There has been quite a stir in entertainment news lately as one influential actor after another tweets, or posts, their outrage at the lily-white list of Best Actor contenders that was revealed during last week’s Oscar nomination announcements. In short order the morning news show hosts and afternoon talk show divas weighed in, adding to the fray and bolstering the online grumbling with a loud and growing number of sound bites, all of which set about fanning ever so swiftly the fires of righteous indignation.
That got me to thinking.
It got me to thinking about the capricious way that Oscar has been behaving for a number of years now and how his wanton behavior is tarnishing his once good name. And that got me to thinking about this true, perhaps unpopular point: Oscar slights are not a race issue so much as they are an only-the-mighty-can-win issue, and while it might be a good thing to shed some light on the inequity, I don’t think it’s a good thing to do it in the name of racial inequity.
Look, anyone who still thinks the Oscars are an accurate measure of the past year’s best work in film is entirely ingenuous. Everyone knows why the big tent-pole pictures – you know, the ones the studios count on to garner Oscar buzz and bring home the gold – are not released until December. And anyone who’s ever picked up a BackStage or Variety after New Year’s Eve knows that a full-on publicity attack in the form of full-page ads lies waiting inside. “For Your Consideration…”
Small budget? Small chance.
No dead-of-winter release? Dead in the water.
Not campaigning? Not winning.
It’s like the presidential race. (And the truth is we don’t see a whole lot of diversity there either!) Who among us thinks that the current crop of presidential candidates is truly the very best crop of candidates we have to run this country? No one believes that. It takes deep pockets and the right connections to run… and win! And it’s not that much different in Hollywood. The little guys have little chance and sometimes you’re a little guy because you really are, but sometimes it’s just because you don’t make enough covers of supermarket magazines or because you’re not chased around by enough paparazzi.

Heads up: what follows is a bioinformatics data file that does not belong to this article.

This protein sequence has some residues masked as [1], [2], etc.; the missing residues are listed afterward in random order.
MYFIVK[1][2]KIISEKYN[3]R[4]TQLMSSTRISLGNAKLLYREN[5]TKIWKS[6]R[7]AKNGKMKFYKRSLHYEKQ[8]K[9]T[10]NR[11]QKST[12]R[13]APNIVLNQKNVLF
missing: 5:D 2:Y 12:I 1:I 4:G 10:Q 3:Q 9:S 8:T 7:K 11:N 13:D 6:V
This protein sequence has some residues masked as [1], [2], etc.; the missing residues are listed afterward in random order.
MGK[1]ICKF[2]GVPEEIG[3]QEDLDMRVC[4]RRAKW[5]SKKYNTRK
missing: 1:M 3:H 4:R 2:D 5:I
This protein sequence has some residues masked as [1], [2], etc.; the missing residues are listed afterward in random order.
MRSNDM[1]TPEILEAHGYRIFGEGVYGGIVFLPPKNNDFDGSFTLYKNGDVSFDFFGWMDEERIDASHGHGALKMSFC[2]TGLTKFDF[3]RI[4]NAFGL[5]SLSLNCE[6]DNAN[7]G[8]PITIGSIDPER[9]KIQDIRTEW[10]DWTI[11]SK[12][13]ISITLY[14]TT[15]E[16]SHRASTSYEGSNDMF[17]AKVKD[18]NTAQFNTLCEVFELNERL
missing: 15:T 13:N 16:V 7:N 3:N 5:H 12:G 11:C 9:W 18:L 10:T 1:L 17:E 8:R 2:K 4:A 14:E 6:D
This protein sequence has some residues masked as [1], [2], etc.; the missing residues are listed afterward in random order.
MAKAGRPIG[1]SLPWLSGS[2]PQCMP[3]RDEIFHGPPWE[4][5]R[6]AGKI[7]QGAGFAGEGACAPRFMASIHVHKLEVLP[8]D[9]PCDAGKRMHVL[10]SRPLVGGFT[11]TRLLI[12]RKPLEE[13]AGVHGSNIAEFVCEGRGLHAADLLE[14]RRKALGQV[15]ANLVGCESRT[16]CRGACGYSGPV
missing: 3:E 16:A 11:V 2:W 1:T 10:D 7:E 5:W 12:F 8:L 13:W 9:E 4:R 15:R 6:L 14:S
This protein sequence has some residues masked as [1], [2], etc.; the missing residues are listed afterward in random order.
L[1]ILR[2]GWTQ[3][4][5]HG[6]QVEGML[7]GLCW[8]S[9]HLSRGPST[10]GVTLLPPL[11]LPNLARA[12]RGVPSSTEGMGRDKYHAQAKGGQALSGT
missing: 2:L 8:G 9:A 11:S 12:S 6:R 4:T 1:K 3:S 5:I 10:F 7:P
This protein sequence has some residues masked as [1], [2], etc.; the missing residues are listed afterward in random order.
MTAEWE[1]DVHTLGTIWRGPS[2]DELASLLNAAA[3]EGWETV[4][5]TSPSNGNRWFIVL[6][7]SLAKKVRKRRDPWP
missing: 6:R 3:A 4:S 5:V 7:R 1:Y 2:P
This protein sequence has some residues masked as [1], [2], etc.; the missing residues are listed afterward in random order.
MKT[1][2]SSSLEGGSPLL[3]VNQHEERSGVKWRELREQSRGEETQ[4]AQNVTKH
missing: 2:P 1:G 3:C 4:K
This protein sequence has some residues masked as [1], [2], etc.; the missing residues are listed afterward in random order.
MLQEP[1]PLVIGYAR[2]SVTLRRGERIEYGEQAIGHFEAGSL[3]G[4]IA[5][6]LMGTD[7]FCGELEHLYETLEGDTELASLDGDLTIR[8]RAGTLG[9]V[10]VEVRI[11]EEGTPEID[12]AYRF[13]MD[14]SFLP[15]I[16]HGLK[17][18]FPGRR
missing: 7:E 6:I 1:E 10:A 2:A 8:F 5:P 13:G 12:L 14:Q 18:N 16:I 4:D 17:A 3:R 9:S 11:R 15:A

I can sympathize with the outrage, but don’t Academy voters vote individually? And if so, then don’t they each just vote how they vote? I don’t assume anyone is accusing them of collusion, and I can’t believe anyone is accusing the entire voting body of such an acknowledged socially liberal group of being racist…wholesale! So if those presumptions are correct then the only thing the Academy voters can be accused of is being short sighted in their voting and missing the mark, which they did. Which they’ve done for years, but that has so much more to do with when the films are released, how vigorously and doggedly the studios throw their money at full page ads in trade papers, and how big the film’s budget was to begin with than with than it does with the racial makeup of the cast.
I’m writing this because I’m riled, and I’m riled because there are catastrophic issues of racial injustice and inequality that need to be addressed, and the human race globally has far, far, far more of its fair share of issues demanding outrage and action that need to be addressed than it can handle, and there just aren’t enough people and there isn’t enough time or energy or answers to do all that addressing. I understand the disappointment, especially on an individual level for the people and films being singled out as overlooked, but perhaps some perspective is in order.
When my daughter was a toddler I was folding laundry in the living room one day. As I amassed a small pile of clean clothes on the sofa, she impishly pulled the pile onto the floor. The first time she did it, I picked the clothes up and refolded them. The second time she did it I did the same. The third time she did it I began to reprimand her when I realized two things: the first was that if I didn’t want her to do that I should place the pile on a higher surface. That led to the second realization, which was that this was not a battle worth having, especially because the problem could so easily be remedied. Not every problem we have faced since then has been so easily remedied, and not all of them have been as unimportant as whether there is clean laundry on the floor, but I have been guided by that realization every day since.
Unfortunately, and despite my continued efforts to be creative, productive, and recognized, I am not a voting member of the Academy, but on this day I can’t help but wonder if working, successful actors not being nominated for an Academy Award is a battle worth having in light of the many desperate racial issues that need redressing. Perhaps Oscar outrage just waters down those issues by turning the spotlight in a different direction – one in which it is already pointed so much of the time – to expose an issue not that desperate at all. Anyway, it is a suggestion, for your consideration.